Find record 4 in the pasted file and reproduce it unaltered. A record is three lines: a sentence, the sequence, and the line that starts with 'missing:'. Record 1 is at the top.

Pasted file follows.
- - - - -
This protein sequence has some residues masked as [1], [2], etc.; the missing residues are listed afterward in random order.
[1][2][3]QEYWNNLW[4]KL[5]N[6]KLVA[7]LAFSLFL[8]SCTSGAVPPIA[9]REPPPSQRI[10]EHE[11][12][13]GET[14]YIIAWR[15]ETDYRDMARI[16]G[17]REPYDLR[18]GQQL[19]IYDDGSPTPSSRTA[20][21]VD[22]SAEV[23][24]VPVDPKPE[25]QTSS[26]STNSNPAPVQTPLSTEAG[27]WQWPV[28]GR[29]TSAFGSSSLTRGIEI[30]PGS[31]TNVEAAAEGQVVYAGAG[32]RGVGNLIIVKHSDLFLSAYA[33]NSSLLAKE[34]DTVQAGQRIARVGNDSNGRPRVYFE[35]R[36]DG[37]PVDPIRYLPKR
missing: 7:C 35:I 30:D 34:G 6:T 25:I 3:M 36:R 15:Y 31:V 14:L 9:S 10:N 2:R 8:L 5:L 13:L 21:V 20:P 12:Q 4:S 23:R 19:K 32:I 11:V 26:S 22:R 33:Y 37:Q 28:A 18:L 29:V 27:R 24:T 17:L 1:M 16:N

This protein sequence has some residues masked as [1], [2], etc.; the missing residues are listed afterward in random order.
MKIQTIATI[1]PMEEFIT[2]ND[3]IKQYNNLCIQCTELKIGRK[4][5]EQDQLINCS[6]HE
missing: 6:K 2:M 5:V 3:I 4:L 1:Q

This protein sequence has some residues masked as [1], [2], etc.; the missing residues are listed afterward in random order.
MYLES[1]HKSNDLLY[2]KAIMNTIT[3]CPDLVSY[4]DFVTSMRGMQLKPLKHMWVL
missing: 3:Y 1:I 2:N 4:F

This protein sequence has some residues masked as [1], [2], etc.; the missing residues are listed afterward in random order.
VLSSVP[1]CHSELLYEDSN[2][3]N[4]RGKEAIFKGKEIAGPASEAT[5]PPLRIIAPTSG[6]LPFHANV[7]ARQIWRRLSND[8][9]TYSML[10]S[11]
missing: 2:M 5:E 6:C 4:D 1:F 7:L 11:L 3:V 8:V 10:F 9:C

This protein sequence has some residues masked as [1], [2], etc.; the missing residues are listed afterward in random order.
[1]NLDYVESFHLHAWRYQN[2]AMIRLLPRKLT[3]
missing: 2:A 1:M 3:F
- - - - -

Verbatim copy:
This protein sequence has some residues masked as [1], [2], etc.; the missing residues are listed afterward in random order.
VLSSVP[1]CHSELLYEDSN[2][3]N[4]RGKEAIFKGKEIAGPASEAT[5]PPLRIIAPTSG[6]LPFHANV[7]ARQIWRRLSND[8][9]TYSML[10]S[11]
missing: 2:M 5:E 6:C 4:D 1:F 7:L 11:L 3:V 8:V 10:F 9:C